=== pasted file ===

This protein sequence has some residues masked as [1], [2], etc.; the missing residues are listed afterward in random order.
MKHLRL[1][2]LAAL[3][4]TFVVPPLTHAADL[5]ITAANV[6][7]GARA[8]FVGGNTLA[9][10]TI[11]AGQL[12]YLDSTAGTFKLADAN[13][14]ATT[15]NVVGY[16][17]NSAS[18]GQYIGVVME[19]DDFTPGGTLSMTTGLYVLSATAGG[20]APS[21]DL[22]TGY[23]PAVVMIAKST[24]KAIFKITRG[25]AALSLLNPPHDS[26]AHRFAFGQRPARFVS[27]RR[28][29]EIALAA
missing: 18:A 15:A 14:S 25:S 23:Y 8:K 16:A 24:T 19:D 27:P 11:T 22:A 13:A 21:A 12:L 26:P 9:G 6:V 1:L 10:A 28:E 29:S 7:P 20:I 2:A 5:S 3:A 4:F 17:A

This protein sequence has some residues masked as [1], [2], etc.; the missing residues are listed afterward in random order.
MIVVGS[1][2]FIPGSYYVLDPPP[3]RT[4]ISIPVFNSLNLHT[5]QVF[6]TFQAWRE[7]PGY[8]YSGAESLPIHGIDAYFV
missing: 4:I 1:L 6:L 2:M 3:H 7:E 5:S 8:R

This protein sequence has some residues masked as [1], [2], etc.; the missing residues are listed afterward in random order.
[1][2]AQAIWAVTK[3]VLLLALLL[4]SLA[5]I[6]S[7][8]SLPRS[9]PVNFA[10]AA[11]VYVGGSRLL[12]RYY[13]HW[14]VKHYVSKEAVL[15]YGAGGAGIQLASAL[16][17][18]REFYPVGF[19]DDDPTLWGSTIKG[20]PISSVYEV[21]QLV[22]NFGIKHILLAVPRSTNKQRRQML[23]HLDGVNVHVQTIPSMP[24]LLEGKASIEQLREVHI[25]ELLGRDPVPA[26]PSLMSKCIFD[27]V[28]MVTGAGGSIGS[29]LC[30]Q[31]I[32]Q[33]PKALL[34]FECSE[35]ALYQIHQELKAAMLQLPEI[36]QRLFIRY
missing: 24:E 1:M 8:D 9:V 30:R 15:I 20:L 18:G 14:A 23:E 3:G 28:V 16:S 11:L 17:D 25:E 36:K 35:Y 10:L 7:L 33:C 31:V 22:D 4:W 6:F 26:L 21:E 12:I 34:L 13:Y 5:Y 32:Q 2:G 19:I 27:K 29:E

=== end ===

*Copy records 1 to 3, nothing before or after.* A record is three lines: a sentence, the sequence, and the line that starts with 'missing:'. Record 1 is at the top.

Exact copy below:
This protein sequence has some residues masked as [1], [2], etc.; the missing residues are listed afterward in random order.
MKHLRL[1][2]LAAL[3][4]TFVVPPLTHAADL[5]ITAANV[6][7]GARA[8]FVGGNTLA[9][10]TI[11]AGQL[12]YLDSTAGTFKLADAN[13][14]ATT[15]NVVGY[16][17]NSAS[18]GQYIGVVME[19]DDFTPGGTLSMTTGLYVLSATAGG[20]APS[21]DL[22]TGY[23]PAVVMIAKST[24]KAIFKITRG[25]AALSLLNPPHDS[26]AHRFAFGQRPARFVS[27]RR[28][29]EIALAA
missing: 18:A 15:A 14:S 25:S 23:Y 8:K 16:A 24:T 19:D 27:P 11:T 22:A 13:A 21:A 12:L 26:P 9:G 6:V 1:L 10:A 28:E 29:S 7:P 20:I 2:A 5:S 3:A 4:F 17:A

This protein sequence has some residues masked as [1], [2], etc.; the missing residues are listed afterward in random order.
MIVVGS[1][2]FIPGSYYVLDPPP[3]RT[4]ISIPVFNSLNLHT[5]QVF[6]TFQAWRE[7]PGY[8]YSGAESLPIHGIDAYFV
missing: 4:I 1:L 6:L 2:M 3:H 7:E 5:S 8:R

This protein sequence has some residues masked as [1], [2], etc.; the missing residues are listed afterward in random order.
[1][2]AQAIWAVTK[3]VLLLALLL[4]SLA[5]I[6]S[7][8]SLPRS[9]PVNFA[10]AA[11]VYVGGSRLL[12]RYY[13]HW[14]VKHYVSKEAVL[15]YGAGGAGIQLASAL[16][17][18]REFYPVGF[19]DDDPTLWGSTIKG[20]PISSVYEV[21]QLV[22]NFGIKHILLAVPRSTNKQRRQML[23]HLDGVNVHVQTIPSMP[24]LLEGKASIEQLREVHI[25]ELLGRDPVPA[26]PSLMSKCIFD[27]V[28]MVTGAGGSIGS[29]LC[30]Q[31]I[32]Q[33]PKALL[34]FECSE[35]ALYQIHQELKAAMLQLPEI[36]QRLFIRY
missing: 24:E 1:M 8:D 9:V 30:R 15:I 20:L 18:G 14:A 23:E 3:G 28:V 16:S 11:L 17:D 25:E 36:K 35:Y 10:L 7:L 33:C 31:V 22:D 4:W 6:F 26:L 21:E 12:I 34:L 13:Y 5:Y 32:Q 2:G 19:I 27:K 29:E